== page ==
After some discussion, I took the bowline of the guide's boat and walked up the edge of the river in my hip-boots, while the guide started the motor and slowly guided the boat upstream. My hip-boots were just tall enough for me to put a loop around the antler a foot or so below the surface of the river, and after it was tightened the guide towed the bull 100 yards downstream to a shallower riffle, where it caught firmly. Together we managed to drag the bull toward the shore on the opposite side of the river from the camp, where a meat-rack was already set up.

We started taking the bull apart from the top down, and after each chunk of meat was removed, we pulled he bull a little more toward shore. Within an hour the camp's meat-packer, an 18-year-old just out of high school, showed up with a hind-quarter from the caribou I'd taken the day before, and he started helping. But it took about five hours, as I recall, to get all the moose-meat onto the rack--while standing in a cloud of mosquitoes.

During the butchering we found the Fail Safe, perfectly expanded, lying against the front of the bull's pelvis on the opposite side from where it had entered the chest.

Have had to extract one other defunct moose from water, but it was a young cow Eileen got about three miles from our house, on the edge of one of the waterfowl nesting ponds at the upper end of Canyon Ferry Lake. You can't use a rifle in the Wildlife Management Area surrounding that part of the reservoir, so she was using my Remington 870 12-gauge with a rifled-slug barrel.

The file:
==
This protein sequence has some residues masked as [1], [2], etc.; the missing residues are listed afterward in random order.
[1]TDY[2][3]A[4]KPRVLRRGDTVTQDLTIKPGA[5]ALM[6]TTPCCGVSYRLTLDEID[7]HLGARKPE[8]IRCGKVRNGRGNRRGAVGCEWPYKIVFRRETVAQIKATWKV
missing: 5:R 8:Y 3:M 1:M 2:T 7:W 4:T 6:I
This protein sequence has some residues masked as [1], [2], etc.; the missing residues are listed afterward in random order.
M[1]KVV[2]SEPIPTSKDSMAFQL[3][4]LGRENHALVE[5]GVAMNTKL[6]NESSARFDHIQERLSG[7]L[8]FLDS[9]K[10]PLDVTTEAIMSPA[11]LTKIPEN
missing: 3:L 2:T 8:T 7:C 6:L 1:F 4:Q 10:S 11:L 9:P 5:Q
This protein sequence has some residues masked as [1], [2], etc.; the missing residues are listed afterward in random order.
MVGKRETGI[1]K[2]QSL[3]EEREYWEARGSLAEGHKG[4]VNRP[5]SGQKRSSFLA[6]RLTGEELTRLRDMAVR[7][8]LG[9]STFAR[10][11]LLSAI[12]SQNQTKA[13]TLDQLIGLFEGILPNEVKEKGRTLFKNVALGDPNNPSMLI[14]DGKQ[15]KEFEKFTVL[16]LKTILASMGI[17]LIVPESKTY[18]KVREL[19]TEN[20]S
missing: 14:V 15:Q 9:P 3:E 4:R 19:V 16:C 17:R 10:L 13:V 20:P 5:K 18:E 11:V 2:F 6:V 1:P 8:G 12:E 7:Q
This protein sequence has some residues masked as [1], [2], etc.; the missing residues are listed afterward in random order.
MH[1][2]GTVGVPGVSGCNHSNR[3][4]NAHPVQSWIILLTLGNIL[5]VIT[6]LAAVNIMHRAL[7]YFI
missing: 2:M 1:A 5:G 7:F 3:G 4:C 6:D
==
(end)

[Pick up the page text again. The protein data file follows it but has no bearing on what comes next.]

We'd found where moose were moving across one of the dikes to the pond, but hadn't found the right moose yet. That morning we did, standing on top of the dike about 50 yards away, and Eileen shot it. The moose, of course, ran into the brush alongside the dike, and died about 75 yards in there, where the water was about shin-deep on us. We took it apart, and after semi-floating the quarters to the dike, used a game cart to trundle them several hundred yards to the locked gate where we'd parked the pickup.

Luckily, our three other moose, all bulls, have died on dry land.


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John,

I vote for the Blackhawk in 45 Colt. Put your 305 gr FN in the right place and.....well.....

Alan


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Late to the party (as usual) but congrats on your draw. My cousin's in-laws up in Maine have been drawing one to multiple tags every year since they 've been hunted, so there's always meat to go around. Glad you get to nail one close to home. Should be a dandy write-up in RLN.



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Alan,

Nice bull! Will see what happens...

Good hunting,
John


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Originally Posted by shootinurse